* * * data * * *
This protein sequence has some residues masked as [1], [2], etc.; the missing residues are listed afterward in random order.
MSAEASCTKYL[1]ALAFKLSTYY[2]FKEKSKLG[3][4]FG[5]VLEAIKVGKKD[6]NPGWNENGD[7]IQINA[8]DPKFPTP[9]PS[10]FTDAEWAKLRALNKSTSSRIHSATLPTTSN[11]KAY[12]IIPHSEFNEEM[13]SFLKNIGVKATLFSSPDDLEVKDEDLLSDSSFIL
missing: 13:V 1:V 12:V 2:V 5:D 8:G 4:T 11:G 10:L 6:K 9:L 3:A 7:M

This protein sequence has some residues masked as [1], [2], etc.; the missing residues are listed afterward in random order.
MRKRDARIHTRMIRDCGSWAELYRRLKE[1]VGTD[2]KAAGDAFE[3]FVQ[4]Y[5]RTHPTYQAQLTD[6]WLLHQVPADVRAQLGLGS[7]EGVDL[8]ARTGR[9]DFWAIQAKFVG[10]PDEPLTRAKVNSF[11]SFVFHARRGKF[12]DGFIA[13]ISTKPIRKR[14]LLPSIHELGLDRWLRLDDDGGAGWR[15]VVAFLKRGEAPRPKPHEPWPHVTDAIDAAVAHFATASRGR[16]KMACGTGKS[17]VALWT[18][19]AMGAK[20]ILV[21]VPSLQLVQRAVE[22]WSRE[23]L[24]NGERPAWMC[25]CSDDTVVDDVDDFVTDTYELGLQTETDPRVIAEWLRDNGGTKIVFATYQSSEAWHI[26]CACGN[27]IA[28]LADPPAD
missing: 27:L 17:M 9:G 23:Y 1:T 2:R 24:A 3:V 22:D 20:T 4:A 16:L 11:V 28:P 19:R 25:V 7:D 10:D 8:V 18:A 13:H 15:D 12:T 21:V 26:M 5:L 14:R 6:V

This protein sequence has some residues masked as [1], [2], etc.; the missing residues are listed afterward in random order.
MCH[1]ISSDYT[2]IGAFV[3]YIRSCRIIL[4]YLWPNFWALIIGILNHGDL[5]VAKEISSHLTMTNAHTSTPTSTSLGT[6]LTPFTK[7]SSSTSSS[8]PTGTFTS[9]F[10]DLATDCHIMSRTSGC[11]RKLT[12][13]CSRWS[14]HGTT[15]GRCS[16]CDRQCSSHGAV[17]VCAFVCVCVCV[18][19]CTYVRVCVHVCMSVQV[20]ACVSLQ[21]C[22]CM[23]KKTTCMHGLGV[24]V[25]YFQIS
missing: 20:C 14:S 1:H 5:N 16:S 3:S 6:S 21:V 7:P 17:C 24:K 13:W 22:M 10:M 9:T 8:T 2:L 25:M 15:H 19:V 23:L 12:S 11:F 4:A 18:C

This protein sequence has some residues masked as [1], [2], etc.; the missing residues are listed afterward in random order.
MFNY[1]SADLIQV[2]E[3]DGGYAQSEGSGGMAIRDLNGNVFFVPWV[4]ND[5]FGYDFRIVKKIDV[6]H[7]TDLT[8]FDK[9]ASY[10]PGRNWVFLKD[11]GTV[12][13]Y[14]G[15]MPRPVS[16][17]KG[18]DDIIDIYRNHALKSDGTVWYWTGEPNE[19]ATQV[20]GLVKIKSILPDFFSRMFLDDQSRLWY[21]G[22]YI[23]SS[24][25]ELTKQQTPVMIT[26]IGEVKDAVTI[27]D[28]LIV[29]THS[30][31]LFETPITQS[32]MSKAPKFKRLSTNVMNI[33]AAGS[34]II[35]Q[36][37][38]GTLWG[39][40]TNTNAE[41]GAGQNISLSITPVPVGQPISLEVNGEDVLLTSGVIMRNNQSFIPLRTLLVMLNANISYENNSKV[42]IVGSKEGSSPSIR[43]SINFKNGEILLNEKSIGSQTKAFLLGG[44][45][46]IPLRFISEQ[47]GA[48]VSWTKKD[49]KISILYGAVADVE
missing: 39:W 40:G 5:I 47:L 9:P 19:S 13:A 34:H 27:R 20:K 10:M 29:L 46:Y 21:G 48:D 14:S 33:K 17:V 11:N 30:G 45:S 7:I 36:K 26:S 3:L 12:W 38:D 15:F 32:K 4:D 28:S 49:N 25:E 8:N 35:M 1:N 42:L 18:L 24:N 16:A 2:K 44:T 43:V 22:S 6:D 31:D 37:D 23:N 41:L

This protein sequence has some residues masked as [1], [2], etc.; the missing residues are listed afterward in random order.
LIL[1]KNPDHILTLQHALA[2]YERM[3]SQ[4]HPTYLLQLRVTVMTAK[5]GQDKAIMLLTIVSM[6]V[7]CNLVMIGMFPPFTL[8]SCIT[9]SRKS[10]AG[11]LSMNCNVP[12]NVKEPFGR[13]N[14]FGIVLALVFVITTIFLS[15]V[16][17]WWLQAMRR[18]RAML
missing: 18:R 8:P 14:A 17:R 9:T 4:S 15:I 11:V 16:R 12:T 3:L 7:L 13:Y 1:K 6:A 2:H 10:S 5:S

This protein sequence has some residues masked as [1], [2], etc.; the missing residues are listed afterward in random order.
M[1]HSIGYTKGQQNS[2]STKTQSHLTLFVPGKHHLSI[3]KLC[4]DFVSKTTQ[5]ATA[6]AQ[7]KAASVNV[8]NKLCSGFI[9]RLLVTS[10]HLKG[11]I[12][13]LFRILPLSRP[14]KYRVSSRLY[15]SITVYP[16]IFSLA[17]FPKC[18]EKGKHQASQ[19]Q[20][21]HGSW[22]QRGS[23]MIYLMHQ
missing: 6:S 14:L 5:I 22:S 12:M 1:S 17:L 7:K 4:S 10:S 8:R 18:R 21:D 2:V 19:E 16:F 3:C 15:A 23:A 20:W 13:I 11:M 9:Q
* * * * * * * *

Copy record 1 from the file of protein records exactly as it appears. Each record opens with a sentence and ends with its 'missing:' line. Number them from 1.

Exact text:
This protein sequence has some residues masked as [1], [2], etc.; the missing residues are listed afterward in random order.
MSAEASCTKYL[1]ALAFKLSTYY[2]FKEKSKLG[3][4]FG[5]VLEAIKVGKKD[6]NPGWNENGD[7]IQINA[8]DPKFPTP[9]PS[10]FTDAEWAKLRALNKSTSSRIHSATLPTTSN[11]KAY[12]IIPHSEFNEEM[13]SFLKNIGVKATLFSSPDDLEVKDEDLLSDSSFIL
missing: 13:V 1:V 12:V 2:V 5:D 8:G 4:T 11:G 10:L 6:K 9:L 3:A 7:M